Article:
Severe burns are those characterized by skin that blisters quickly, sloughs off the affected area, or becomes severely discolored. According to a recent article released by the U.S. National Library of Medicine and the National Institutes of Health, burns that fit these characteristics are serious enough that they require professional medical treatment. However, as you wait for help to arrive, there are certain steps that you can take to begin effective first-aid treatment for severe burns. Doing so can help to minimize the harm done by the burn and can also lower the amount of time it will take to recover from the burn.
Things You'll Need
- Cool water
- Clean bandages
- Pain medicine
Call for emergency medical assistance. Severe burns almost always require professional medical treatment. The best way of quickly getting access to such care is to call 911. Only after you've done so should you begin first-aid treatment.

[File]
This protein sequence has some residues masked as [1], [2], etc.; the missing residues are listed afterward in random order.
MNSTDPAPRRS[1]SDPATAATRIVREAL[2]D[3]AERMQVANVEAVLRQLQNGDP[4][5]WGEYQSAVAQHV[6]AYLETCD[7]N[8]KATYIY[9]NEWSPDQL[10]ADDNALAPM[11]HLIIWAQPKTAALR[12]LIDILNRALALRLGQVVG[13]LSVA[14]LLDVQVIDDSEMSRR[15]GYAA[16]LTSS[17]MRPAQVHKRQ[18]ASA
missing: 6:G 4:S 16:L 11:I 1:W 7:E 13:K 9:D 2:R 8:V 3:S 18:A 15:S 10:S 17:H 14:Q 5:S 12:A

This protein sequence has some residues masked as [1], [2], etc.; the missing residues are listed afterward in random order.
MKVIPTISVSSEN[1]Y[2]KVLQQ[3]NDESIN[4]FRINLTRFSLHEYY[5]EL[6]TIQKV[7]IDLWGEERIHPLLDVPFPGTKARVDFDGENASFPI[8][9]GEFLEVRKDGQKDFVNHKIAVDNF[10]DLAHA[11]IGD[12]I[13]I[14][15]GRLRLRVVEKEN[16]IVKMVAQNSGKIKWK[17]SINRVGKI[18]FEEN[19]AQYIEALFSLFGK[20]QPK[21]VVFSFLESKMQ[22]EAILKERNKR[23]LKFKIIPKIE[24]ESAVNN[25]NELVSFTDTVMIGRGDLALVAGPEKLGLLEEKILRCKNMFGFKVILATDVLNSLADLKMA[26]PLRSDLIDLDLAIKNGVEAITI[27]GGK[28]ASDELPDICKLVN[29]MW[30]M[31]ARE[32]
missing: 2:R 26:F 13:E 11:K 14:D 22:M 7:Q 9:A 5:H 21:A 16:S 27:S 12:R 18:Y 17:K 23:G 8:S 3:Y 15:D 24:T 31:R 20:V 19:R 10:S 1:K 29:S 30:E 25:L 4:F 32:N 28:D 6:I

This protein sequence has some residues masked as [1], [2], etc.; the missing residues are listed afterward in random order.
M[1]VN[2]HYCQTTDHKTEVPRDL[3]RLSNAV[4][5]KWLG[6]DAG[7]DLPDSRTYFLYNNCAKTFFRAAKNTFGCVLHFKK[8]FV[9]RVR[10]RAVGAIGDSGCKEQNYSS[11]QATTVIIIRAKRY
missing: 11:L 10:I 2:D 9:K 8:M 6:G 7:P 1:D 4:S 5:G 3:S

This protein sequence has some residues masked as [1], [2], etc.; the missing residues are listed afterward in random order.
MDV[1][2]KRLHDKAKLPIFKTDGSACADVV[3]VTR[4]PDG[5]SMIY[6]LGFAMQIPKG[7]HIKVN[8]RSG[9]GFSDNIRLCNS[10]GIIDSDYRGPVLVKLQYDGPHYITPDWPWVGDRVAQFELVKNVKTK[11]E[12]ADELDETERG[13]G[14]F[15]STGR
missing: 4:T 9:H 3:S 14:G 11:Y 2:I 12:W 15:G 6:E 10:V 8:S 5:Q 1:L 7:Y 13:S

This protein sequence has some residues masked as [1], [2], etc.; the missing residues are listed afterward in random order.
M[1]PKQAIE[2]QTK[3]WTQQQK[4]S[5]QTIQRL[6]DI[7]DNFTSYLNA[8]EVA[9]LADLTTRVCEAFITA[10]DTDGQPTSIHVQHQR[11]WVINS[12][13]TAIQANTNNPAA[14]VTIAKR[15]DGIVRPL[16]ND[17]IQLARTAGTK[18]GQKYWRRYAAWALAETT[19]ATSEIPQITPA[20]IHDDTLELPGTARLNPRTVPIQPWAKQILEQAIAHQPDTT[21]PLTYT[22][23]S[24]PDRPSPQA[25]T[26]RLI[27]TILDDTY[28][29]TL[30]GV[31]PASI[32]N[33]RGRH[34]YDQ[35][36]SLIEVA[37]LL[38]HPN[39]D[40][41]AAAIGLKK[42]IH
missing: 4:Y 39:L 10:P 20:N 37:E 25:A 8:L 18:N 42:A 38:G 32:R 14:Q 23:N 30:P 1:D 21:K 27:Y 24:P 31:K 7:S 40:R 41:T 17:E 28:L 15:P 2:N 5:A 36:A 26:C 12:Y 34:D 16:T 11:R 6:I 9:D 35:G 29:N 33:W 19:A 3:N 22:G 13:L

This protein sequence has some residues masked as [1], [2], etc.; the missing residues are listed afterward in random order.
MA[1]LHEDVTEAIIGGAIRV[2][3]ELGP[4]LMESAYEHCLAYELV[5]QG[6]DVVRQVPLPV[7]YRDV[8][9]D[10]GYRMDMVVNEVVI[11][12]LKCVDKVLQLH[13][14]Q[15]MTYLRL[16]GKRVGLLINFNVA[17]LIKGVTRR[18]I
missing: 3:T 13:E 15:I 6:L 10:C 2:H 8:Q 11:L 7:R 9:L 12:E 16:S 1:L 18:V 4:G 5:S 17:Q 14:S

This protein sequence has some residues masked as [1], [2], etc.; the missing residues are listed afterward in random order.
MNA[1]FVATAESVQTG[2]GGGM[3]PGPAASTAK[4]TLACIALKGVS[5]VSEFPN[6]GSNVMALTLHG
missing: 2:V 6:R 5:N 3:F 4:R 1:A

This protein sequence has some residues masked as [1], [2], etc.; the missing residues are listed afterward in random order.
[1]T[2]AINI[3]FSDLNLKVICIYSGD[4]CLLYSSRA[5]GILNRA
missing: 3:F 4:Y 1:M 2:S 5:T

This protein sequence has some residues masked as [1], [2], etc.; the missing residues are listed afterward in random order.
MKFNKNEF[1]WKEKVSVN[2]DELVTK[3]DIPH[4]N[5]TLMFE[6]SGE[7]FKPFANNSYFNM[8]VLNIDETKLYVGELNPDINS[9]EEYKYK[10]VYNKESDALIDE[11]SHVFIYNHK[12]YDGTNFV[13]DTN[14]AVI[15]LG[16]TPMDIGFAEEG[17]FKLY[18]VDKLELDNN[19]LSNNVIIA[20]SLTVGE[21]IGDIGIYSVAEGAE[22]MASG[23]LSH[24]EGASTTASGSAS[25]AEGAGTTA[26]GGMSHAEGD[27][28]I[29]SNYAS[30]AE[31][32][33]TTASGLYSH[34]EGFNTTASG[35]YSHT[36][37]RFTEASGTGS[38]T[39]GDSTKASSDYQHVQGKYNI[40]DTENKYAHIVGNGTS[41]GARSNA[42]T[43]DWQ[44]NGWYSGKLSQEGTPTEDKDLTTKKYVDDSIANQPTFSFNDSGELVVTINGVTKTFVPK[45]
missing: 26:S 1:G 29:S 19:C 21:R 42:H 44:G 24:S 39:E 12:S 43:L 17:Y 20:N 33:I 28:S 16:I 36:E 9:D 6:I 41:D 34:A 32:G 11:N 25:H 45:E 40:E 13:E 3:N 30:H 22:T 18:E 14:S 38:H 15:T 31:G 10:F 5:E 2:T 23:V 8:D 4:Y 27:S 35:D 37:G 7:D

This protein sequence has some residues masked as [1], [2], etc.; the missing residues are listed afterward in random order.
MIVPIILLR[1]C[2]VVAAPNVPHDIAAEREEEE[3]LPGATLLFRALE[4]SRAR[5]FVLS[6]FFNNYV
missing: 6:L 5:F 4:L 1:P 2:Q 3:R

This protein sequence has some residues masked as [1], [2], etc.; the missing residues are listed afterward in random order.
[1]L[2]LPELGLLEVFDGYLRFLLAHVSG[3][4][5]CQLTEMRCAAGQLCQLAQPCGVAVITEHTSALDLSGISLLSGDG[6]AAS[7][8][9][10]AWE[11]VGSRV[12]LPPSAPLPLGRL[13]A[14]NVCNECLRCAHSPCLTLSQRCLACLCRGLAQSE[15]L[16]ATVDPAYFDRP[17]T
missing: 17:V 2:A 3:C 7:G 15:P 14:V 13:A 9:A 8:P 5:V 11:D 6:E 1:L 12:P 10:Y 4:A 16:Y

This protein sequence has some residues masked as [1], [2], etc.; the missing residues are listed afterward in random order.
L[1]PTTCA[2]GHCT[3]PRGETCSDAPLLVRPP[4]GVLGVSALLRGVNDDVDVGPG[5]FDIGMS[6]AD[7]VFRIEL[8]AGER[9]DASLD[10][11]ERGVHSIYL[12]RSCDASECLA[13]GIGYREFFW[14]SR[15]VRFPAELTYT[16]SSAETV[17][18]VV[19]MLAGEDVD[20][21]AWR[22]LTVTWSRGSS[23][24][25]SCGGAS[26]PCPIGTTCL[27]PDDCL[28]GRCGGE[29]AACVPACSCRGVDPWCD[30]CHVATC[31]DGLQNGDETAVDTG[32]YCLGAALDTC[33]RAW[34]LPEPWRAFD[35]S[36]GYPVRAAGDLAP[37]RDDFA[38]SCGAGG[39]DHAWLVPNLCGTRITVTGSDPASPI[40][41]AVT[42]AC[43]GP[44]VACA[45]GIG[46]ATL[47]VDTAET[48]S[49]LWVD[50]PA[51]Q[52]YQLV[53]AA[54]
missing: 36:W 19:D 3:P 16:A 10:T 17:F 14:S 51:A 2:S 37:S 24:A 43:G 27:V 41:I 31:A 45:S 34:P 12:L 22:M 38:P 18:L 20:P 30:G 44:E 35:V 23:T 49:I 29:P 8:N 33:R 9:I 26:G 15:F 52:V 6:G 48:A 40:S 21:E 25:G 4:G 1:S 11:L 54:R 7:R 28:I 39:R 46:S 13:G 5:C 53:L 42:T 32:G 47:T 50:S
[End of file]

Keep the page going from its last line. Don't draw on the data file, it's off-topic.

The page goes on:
Put out the fire and apply cool water to the burn. Even if the fire has been put out, a severe burn can continue to get worse from residual heat. That's why it's crucial to apply cool, clean water to the affected area.
Cover the burn loosely with clean bandages. This will keep the area from becoming dirty and will keep airborne particulate matter from causing an infection. Make sure that you don't wrap the bandage too tight, though, because this can cause pain and even exacerbate the harm.
Take pain medication if you have reason to believe that help won't arrive for an extended period of time. Severe burns can cause a tremendous amount of pain. Even though you won't be able to treat that pain effectively in first-aid treatment, you can still help by administering an over-the-counter pain medication such as ibuprofen, naproxen sodium or acetominophen.
Sit or lie down. Severe burns can cause shock or a sudden loss of consciousness, so it's a good idea to recline or lie down in order to prevent a fall that could cause more harm.